Other times, a different answer is received from the subconscious, which is more like “nope” or “not so fast.” In a single hypnosis session, a client may be able to let go of, for example, some part of his habit of poor spending and heal the burden they are feeling on their shoulders. But it may not be ready to undo the other bad habits at the same time. This is because the subconscious mind tends to be resistant as a way to protect the client. If the client’s mind sees a vulnerable state for the person, it can feel like that’s the case. Because it was awful when something, for example, X, happened in the past, the subconscious will strive to avoid X. As long as there’s a viable solution or no longer a perceived need to protect the person, the subconscious can resist.
Dealing With Stubborn Subconscious:
A qualified hypnotherapist has to be agile, tenacious, and persistent at shifting a client. When confronted with a resistant subconscious, a hypnotherapist will ask the subconscious to look at something specific they are avoiding. Then they will try to figure out why the subconscious is using this avoidance to support the client. Then he’ll investigate whether there are any alternative options for safeguarding the patient without causing any undesirable consequences and seeking to avoid X as a protective measure. Next, he will ask the body and mind to adopt any new protection method and let go of the old one. Then, he will start all over again with the question of where they sensed initial resistance. It will help in assessing whether there is any improvement after adjustments are made or if the same resistance is continuous.
This process is very demanding and exhausting, especially if the client’s mind is resistant or stubborn. It may take a few hours and sometimes a few sessions.
There are additional things to consider. There is a possibility that there is a part of the patient’s soul requiring a challenge or disease to learn a life lesson to enable them to develop. This is manageable up to some degree. For example, the client may have chosen parents to provide them with a specific growth experience. Then they grow up, but after becoming adults, they are suffering from early childhood trauma. Hypnosis helps them let go of this trauma, and it is possible to be a newly renovated person without the trauma anymore. Therefore, total mind and body healing over time is possible with a willing client and a persistent hypnotherapist. After all, how many years do we need to live out childhood issues? Do we need to hold on to them for 10, 20, or even 30 years before letting them go, or are they a lifetime sentence?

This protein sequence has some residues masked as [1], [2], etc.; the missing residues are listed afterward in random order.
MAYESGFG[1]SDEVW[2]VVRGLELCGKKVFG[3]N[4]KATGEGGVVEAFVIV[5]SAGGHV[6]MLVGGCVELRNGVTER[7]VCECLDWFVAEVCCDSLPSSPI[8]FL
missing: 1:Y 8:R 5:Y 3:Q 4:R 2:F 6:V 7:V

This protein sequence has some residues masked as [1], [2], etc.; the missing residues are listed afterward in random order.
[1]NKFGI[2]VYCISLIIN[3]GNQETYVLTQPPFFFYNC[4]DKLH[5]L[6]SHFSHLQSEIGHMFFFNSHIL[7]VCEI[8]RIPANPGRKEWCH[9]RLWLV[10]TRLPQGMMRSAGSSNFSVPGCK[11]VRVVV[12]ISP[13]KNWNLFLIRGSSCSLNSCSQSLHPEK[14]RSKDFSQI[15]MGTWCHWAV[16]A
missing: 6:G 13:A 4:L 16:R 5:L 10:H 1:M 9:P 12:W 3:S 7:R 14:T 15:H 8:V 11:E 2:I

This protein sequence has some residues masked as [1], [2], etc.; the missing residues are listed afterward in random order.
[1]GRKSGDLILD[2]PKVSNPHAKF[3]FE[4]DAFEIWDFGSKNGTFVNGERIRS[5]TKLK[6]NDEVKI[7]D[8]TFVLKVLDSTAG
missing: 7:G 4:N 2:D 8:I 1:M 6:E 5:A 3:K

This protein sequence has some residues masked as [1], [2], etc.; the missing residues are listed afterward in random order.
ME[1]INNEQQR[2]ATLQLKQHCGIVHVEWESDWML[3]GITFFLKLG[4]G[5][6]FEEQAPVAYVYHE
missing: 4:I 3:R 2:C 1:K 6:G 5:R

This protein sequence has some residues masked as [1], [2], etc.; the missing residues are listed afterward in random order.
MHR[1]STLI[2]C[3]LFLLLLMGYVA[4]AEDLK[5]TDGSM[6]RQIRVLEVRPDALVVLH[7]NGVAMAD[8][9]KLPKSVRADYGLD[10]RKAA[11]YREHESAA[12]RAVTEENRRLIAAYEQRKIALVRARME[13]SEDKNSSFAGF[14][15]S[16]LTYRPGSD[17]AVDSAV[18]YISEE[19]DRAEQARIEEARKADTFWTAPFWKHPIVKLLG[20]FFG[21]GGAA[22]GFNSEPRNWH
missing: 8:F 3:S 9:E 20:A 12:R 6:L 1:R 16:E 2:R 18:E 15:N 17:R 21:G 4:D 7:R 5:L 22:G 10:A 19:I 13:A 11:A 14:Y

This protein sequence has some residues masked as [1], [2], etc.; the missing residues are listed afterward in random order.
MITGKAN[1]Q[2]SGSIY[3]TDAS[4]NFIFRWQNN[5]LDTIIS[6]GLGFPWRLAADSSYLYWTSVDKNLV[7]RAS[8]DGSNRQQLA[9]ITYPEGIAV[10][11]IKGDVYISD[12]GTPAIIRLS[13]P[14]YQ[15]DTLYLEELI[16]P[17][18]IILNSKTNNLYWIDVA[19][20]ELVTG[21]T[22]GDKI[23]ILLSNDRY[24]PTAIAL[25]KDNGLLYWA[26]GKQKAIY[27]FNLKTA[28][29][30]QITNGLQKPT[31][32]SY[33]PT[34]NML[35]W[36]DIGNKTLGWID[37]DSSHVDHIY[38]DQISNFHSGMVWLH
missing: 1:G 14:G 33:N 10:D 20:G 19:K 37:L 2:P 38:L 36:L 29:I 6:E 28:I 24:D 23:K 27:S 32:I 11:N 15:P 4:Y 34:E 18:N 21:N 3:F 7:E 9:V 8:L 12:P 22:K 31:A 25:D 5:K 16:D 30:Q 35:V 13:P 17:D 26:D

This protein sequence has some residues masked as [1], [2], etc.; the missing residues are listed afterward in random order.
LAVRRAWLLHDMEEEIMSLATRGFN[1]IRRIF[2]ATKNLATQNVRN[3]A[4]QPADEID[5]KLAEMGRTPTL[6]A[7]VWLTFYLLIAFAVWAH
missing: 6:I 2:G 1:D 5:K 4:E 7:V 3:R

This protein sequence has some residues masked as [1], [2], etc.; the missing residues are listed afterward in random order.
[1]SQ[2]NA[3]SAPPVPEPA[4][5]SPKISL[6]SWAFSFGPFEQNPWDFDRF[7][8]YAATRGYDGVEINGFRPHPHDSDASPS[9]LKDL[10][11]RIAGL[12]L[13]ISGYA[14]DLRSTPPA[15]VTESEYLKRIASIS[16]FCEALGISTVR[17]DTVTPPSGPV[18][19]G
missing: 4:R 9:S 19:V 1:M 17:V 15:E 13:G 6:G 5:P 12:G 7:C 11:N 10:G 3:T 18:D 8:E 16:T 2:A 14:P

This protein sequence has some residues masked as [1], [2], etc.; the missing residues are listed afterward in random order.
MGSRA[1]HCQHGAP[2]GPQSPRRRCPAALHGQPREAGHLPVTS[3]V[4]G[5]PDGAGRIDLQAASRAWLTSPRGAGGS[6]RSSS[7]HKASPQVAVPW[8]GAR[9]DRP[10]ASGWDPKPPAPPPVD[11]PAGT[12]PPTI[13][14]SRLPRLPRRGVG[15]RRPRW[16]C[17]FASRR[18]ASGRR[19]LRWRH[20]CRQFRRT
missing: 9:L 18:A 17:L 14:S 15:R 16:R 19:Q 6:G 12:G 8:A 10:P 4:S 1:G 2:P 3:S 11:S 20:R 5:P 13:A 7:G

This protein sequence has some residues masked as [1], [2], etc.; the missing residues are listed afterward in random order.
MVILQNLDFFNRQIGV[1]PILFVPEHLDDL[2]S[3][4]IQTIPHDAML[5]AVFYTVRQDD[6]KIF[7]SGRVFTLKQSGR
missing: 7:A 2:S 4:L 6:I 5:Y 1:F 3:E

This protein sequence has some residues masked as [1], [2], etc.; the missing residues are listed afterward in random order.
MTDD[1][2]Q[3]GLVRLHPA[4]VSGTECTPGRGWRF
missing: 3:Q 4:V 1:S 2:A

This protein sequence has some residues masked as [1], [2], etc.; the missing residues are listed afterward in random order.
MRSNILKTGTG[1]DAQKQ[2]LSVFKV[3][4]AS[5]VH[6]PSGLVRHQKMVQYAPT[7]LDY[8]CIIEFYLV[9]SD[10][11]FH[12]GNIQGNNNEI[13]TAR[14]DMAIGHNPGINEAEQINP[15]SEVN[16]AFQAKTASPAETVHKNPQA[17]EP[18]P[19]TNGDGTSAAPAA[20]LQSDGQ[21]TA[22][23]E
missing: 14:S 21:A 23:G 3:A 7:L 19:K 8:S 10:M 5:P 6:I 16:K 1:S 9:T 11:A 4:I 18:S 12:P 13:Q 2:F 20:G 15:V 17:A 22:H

A hypnotherapist, even a qualified one, cannot guarantee he can heal all your ailments. You are the one who will cure yourself. Amazing results can be achieved in this treatment if the patient is willing to go deep into the treatment. However, this willingness varies, and results are not the same in all circumstances. I can be consistent, resourceful, and flexible in my strategies and methodology, but I can’t force someone to do anything they are not ready to do. If a client needs his sick body to get changed into a healthy one, he needs to get himself ready to embrace new and positive changes and let go of the old ones.
Brainz Magazine 7/30/2022 by Todd Calongne